Abstract

Commercial shrimp aquaculture began in coastal Bangladesh in the late 1970s and now represents the second-largest export sector after garments in the nation. Hailed as harbinger of a blue revolution that could lift the people out of poverty and food insecurity, shrimp aquaculture has exploded across the Sundarban of southwest Bangladesh. This rapid expansion threatens the natural mangrove ecosystem, particularly across the vulnerable coastal region. To ensure protection of the Sundarban, the government of Bangladesh devised two landmark policies: the Forest Act (1927) and the Forest Policy (1994). Envisioning shrimp as an important foundation of the country's economic growth, the government of Bangladesh also formulated the National Shrimp Policy in 2014. While, in the strictest sense, these policy instruments are designed to protect the Sundarban, multiple loopholes and sweeping approaches make it virtually impossible to attain the intended outcomes. This is further compounded by the country's focus on commercial shrimp farming. Our paper reveals the disconnect between the Forest Policy and Forest Act by showcasing the Chakaria case, where thousands of hectares of mangrove forests have been destroyed due to commercial shrimp farming despite the policy tools in place. We further discuss the existing sweeping approaches and loopholes in the Forest Policy (1994) and Shrimp Policy (2014).

Original languageEnglish (US)
Pages (from-to)75-83
Number of pages9
JournalEnvironmental Development
Volume19
DOIs
StatePublished - Jul 1 2016

Fingerprint

Bangladesh
mangrove
aquaculture
act
economic growth
poverty
coastal region
nutrition situation
food
policy
ecosystem
forest policy

Keywords

  • Bangladesh
  • Chakaria
  • Forest Act
  • Forest Policy
  • Shrimp Policy
  • Sundarban

ASJC Scopus subject areas

  • Geography, Planning and Development
  • Management, Monitoring, Policy and Law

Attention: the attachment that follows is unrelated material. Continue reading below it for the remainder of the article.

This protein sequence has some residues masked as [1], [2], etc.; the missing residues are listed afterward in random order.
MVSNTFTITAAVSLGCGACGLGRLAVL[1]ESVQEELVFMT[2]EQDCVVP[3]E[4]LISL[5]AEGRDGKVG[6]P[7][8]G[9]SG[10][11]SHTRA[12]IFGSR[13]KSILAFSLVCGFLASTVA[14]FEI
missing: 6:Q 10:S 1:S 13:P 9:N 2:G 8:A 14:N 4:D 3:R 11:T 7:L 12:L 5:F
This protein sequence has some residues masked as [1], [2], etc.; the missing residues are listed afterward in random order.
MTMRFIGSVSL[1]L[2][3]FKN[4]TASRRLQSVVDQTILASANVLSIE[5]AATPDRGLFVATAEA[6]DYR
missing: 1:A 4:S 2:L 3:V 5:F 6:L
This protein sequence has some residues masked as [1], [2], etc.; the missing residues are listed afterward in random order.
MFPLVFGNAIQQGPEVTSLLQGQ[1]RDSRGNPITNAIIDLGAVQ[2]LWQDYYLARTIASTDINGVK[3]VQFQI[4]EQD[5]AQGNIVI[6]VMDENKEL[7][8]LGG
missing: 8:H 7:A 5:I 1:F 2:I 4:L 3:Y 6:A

Cite this

Competing policies to protect mangrove forest : A case from Bangladesh. / Ishtiaque, Asif; Chhetri, Netra.

In: Environmental Development, Vol. 19, 01.07.2016, p. 75-83.

Research output: Contribution to journalComment/debate

@article{1a9735cfcd7a4e54a1b7da67f494e3dd,
title = "Competing policies to protect mangrove forest: A case from Bangladesh",
abstract = "Commercial shrimp aquaculture began in coastal Bangladesh in the late 1970s and now represents the second-largest export sector after garments in the nation. Hailed as harbinger of a blue revolution that could lift the people out of poverty and food insecurity, shrimp aquaculture has exploded across the Sundarban of southwest Bangladesh. This rapid expansion threatens the natural mangrove ecosystem, particularly across the vulnerable coastal region. To ensure protection of the Sundarban, the government of Bangladesh devised two landmark policies: the Forest Act (1927) and the Forest Policy (1994). Envisioning shrimp as an important foundation of the country's economic growth, the government of Bangladesh also formulated the National Shrimp Policy in 2014. While, in the strictest sense, these policy instruments are designed to protect the Sundarban, multiple loopholes and sweeping approaches make it virtually impossible to attain the intended outcomes. This is further compounded by the country's focus on commercial shrimp farming. Our paper reveals the disconnect between the Forest Policy and Forest Act by showcasing the Chakaria case, where thousands of hectares of mangrove forests have been destroyed due to commercial shrimp farming despite the policy tools in place. We further discuss the existing sweeping approaches and loopholes in the Forest Policy (1994) and Shrimp Policy (2014).",
keywords = "Bangladesh, Chakaria, Forest Act, Forest Policy, Shrimp Policy, Sundarban",